In general, pranayama is vital for developing concentration, improving lung capacity, and learning to be more aware of the moment, which can be therapeutic for someone in recovery.

Combined with more traditional therapies, these breathing exercises can help manage triggers, reduce stress, and stay emotionally stable.


Dhyana is meditation. It involves uninterrupted focus, leading to a deep stillness and self-awareness. Like the other principles (“limbs”) of yoga, practicing dhyana and becoming able to hold your focus while standing still takes time.

But the good news is that there is no rush, and meditating helps you develop patience and self-awareness that goes a long way during recovery. Consider keeping these tips in mind if you decide to practice mediation:

  • Use a mantra or affirmation. Affirmations are short sentences that affirm our ability to do something, such as “I trust myself.” Come back to this affirmation periodically during the session.
  • Choose a visual focal point. It can be anything around you, furniture or a houseplant.
  • Think about what you’re passionate about. Think about what enriches your life and what you love doing.
  • Take it slow. It takes time to become able to hold your focus. Take your time, and don’t fret about not experiencing dhyana. It will come eventually.

Integrating Yoga in Your Recovery Journey

Regularly practicing yoga during recovery can help build mindfulness, self-awareness, and self-acceptance, all positive traits that help us maintain our sobriety and understand the challenges of staying sober.

But getting started with yoga as addiction recovery support can be surprisingly challenging if you’ve never practiced it before. If you’re considering it, try to follow these steps to ease into it:

  • Choose the appropriate class. Select yoga classes that focus on the mind-body connection. The class doesn’t have to be necessarily designed for people in addiction recovery. Still, some recovery centers provide yoga classes for those overcoming addiction, which can be very helpful in the initial stages.
  • Begin gradually. Start with simple yoga poses and progressively increase the complexity and intensity as your body adapts.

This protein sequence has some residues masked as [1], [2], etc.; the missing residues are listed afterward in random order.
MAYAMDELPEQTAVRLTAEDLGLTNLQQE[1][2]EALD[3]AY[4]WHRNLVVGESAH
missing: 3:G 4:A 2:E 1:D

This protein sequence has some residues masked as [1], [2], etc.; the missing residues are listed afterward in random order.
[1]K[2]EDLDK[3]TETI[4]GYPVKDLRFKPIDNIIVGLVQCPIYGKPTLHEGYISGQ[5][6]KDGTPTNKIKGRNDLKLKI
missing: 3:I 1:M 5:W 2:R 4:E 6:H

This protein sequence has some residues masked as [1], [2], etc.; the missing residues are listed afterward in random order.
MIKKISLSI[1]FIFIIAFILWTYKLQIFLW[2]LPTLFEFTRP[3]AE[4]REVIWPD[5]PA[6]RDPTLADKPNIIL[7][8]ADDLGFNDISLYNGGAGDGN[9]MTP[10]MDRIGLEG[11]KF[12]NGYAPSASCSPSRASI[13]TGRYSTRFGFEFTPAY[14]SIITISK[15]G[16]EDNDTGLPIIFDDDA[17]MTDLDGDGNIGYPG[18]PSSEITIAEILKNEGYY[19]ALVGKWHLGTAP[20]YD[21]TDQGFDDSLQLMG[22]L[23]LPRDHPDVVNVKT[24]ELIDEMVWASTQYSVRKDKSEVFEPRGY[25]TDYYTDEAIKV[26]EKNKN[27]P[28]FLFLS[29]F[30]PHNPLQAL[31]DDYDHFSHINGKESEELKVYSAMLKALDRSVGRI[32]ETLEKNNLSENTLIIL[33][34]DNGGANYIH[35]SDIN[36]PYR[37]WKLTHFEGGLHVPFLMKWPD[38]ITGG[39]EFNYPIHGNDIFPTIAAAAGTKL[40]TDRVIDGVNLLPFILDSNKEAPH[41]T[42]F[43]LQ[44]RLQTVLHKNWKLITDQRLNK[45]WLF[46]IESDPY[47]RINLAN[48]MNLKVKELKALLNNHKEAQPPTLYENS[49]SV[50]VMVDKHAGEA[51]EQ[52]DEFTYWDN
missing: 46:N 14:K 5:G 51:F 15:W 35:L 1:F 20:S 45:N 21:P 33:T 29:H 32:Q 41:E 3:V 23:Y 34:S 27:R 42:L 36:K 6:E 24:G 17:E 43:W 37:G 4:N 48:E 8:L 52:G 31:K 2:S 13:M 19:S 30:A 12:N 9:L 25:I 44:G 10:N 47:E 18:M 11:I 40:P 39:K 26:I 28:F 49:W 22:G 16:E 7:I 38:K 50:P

• Get into a routine. Practice yoga regularly to build consistency, which is crucial for experiencing its benefits.
  • Try to be patient. Recognize that yoga is a gradual process and stay committed to continuous practice.
  • Incorporate mindfulness. Incorporate mindfulness into your yoga practice to enhance focus and self-awareness.
  • Accept yourself and your current progress. Be patient with your progress and adapt the practice to your current physical and emotional condition.

Remember that you will likely not get everything right from the start. For example, you may want to switch classes after a few weeks. That’s normal, and it’ll be a learning experience that will guide your journey and help you discover more about yourself.

Recovery, Positive Affirmations, and Yoga

As mentioned above, positive affirmations are short, powerful statements to enhance mental, emotional, and spiritual well-being.

Yogis often recite these affirmations out loud or in their minds during yoga sessions to shift negative thoughts, reinforce a positive self-image, and promote a deeper connection with themselves.

There are many positive affirmations, and you can create your own. They can involve any topic related to you and your recovery journey.

Here are ten positive affirmations you may use during your yoga sessions or your days in general:

  1. “I am in control of my choices and my life.”
  2. “Every breath I take is a new opportunity.”
  3. “I release the past and live fully in the present.”
  4. “I am worthy of a healthy, sober life.”
  5. “With every pose, I build strength and resilience.”
  6. “I am patient and compassionate with myself.”
  7. “I am on a path of healing and recovery.”
  8. “I embrace peace and serenity within me.”
  9. “My body is a temple, and I treat it respectfully.”
  10. “I am surrounded by love and support on my journey.”

Over time, these affirmations can help reinforce a positive mindset, increase self-awareness, and support your emotional and spiritual growth during recovery.

Yoga Helps You Build Emotional Resilience During Recovery

For people in addiction recovery, yoga offers a complement to traditional addiction recovery methods by fostering a holistic approach to physical, mental, and spiritual health.

Through asanas (poses), pranayama (breathing exercises), and meditation, those in recovery can gain tools to improve their stress management, emotional regulation, and impulse control, all of which are crucial skills to maintain your sobriety goals over time.

Unroll your mat and allow yoga to be your partner on the path to lasting sobriety.